The Bank of England today cut its growth forecast for 2012 to almost zero, and its governor, Mervyn King, therefore made some comments about the UK economy. To pull together his quotes from the BBC article on this:
The big picture is that output’s been flat for two years…. We are navigating rough waters and storm clouds continue to roll in from the euro area…. Unlike the Olympians who have thrilled us over the past fortnight, our economy has not yet reached full fitness…. It’s a saga that goes on, and on, and on…. There’s still a long way to go.
It’s quite a surprise that Merv didn’t go on to say that ‘we’re sick as a parrot, and our timbers are shivering. The economy is like a tank with no wheels; even though the turret is loaded, we can’t get to the shop to buy strawberries.’
Thankfully, the asininities weren’t reserved only for arguably the most important economist in Britain. The BBC also explained that:
He said that the future was unpredictable, since no-one could predict what would happen in the eurozone crisis, which would have an impact on the UK.
I get it! Finally! Someone explains clearly that things are unpredictable because no-one can predict them! So, conversely, if someone can predict something, it’s probably no longer unpredictable. Is that right? For example, you could predict that economics news will forever be delivered as a slew of disconnected but reassuringly folksy analogy, but you couldn’t predict exactly the shape, size, origin, colour, or other arbitrary properties (dependent on the metaphor in question) of the storm clouds that will come over from the latest crisis, because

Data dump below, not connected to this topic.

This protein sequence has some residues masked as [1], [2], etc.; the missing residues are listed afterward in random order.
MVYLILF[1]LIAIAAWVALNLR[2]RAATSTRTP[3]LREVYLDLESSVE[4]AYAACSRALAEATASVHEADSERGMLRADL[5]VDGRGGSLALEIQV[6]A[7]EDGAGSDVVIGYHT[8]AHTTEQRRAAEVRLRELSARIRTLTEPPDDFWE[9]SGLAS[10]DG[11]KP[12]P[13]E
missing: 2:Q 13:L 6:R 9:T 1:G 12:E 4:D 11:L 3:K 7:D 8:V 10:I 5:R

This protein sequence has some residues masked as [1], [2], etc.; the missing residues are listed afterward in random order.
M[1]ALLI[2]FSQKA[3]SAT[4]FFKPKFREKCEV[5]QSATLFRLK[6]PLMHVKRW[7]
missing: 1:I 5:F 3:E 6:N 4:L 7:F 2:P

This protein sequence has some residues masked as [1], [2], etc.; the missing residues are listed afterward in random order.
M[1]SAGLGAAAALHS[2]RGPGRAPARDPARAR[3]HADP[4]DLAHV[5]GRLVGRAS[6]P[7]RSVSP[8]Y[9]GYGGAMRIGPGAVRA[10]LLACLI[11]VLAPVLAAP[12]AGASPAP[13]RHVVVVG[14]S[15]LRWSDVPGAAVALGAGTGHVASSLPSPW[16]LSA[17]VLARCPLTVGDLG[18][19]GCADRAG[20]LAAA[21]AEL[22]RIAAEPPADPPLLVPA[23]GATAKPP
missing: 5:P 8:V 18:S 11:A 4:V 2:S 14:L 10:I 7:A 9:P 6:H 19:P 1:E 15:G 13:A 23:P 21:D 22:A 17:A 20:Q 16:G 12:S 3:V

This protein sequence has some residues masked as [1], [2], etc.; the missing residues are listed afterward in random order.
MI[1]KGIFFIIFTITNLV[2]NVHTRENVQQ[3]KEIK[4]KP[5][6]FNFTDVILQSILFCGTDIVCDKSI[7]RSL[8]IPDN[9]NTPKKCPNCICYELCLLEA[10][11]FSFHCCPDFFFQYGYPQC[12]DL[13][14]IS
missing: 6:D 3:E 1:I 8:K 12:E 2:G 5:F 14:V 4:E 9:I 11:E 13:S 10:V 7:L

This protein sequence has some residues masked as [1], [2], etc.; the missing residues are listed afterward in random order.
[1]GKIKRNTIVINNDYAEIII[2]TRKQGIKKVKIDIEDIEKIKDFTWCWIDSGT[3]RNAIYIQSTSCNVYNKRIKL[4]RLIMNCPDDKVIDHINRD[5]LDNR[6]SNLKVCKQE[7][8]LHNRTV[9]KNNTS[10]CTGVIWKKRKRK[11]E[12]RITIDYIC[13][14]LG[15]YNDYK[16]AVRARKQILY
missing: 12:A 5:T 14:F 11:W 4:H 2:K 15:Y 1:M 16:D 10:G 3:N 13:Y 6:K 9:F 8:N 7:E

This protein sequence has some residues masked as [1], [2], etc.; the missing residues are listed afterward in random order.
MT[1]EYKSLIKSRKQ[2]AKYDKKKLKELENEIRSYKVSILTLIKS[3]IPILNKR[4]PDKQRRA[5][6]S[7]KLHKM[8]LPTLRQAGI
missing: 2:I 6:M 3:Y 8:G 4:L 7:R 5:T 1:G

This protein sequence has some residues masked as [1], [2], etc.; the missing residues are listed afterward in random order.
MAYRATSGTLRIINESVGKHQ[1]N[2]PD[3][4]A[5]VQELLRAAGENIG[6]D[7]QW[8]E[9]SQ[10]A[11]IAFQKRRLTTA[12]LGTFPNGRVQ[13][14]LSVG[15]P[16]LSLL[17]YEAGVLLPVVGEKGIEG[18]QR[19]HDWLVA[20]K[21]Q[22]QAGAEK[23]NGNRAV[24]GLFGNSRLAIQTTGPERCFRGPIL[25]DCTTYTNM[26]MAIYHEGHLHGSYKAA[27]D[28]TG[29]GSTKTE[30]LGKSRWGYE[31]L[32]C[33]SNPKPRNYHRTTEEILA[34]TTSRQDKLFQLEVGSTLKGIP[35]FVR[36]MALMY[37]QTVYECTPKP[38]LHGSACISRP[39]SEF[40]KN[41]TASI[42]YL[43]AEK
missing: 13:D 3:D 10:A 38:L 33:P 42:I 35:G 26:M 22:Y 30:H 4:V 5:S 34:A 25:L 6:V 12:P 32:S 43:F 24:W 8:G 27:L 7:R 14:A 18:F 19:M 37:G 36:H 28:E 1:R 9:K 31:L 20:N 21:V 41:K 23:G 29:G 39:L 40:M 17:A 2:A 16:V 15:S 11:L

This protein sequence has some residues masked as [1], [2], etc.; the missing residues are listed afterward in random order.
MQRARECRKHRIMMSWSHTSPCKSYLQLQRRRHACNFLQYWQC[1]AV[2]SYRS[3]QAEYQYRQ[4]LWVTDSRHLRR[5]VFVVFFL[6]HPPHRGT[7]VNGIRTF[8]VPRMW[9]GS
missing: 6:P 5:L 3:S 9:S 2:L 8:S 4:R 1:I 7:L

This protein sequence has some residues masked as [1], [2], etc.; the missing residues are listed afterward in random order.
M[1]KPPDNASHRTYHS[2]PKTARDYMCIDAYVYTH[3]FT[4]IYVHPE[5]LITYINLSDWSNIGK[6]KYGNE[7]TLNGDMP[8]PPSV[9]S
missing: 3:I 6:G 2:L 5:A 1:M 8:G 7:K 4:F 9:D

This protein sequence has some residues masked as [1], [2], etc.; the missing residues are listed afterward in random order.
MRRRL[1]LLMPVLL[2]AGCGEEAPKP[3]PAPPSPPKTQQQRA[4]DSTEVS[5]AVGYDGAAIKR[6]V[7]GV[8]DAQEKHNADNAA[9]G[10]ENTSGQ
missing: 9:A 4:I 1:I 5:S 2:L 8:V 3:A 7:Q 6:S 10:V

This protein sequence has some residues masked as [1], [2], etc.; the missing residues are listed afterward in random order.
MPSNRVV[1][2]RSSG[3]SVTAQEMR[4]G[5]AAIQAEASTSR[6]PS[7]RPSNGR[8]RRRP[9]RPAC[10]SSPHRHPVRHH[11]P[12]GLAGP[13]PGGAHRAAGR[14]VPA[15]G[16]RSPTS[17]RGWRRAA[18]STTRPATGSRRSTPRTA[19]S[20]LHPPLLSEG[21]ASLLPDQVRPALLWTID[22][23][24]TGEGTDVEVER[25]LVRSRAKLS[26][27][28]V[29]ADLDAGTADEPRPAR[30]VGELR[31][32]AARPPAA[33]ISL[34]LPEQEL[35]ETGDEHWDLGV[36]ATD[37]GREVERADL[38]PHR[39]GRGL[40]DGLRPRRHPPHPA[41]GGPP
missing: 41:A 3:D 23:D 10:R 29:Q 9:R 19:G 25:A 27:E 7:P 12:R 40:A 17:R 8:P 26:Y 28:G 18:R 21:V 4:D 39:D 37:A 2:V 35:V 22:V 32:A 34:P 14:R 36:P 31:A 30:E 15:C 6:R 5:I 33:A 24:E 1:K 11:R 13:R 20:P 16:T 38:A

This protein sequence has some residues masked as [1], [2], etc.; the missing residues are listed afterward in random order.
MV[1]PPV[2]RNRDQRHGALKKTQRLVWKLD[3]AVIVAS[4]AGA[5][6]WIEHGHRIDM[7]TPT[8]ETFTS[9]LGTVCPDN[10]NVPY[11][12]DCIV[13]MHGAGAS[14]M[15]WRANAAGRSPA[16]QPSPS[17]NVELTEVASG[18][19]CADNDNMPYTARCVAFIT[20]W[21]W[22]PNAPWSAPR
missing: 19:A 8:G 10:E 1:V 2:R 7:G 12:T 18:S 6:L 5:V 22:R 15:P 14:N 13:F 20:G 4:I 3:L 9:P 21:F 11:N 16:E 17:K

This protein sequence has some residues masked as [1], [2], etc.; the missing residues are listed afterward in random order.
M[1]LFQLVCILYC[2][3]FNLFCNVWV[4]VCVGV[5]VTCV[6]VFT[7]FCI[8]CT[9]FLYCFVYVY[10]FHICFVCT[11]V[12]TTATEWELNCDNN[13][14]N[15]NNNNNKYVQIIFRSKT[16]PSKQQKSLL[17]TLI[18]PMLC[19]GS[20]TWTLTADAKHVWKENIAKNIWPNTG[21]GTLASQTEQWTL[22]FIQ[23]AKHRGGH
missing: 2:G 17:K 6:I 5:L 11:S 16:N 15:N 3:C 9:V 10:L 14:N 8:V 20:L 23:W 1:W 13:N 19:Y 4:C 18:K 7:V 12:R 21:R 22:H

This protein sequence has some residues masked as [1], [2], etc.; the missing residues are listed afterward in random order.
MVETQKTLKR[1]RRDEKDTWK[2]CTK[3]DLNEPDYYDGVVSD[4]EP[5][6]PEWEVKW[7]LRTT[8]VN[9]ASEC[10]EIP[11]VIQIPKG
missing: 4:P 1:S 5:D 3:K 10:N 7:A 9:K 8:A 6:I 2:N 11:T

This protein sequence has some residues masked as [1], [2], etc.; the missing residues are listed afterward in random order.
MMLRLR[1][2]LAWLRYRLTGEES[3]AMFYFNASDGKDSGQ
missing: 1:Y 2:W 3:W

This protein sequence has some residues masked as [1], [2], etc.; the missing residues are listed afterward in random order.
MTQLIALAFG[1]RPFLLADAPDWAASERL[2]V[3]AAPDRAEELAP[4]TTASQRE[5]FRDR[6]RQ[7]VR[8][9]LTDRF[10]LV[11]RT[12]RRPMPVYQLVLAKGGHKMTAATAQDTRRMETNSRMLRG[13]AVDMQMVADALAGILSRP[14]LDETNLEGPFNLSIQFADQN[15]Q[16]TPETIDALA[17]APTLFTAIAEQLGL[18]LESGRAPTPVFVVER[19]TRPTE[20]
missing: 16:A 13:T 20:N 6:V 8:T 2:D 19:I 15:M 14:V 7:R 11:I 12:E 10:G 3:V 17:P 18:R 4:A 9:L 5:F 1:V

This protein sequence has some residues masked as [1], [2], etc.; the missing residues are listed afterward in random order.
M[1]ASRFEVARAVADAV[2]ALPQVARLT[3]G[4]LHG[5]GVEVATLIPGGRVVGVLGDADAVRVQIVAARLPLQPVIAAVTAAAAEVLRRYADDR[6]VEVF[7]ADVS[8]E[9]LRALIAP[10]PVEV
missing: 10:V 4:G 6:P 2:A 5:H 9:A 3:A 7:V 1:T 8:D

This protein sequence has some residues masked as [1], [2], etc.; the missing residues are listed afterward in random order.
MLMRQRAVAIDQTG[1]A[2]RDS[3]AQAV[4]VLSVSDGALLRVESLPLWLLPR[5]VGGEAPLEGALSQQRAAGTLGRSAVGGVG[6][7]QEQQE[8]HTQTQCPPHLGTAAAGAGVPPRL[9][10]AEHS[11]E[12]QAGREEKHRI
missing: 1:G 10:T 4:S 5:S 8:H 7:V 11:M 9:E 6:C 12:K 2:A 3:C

weather economic forecasting is hard, especially when the jet stream is determined to ruin your economy. Summer. Chances of Olympic gold. Whatever.
Back to the Beeb:
The pound jumped in value to 1.27 euros on the money markets following Sir Mervyn’s comments.
The temperature in Weymouth changed too, but reporters stopped short of noting everything else that happened shortly after King’s chat because correlation and causation aren’t the same thing. But, even suspending scepticism for a moment, is the narrative being entertained here that ‘the markets’ are now confident that at least Merv knows about the storm clouds—which he has been discussing for years in metaphors as forced as this attempt to add a simile into this parenthetical remark—even if he still doesn’t know what to do about them? Brilliant. At least we know where we are: inside the body of a healing athlete trying to predict when the unpredictable choppy waters will subside. Right?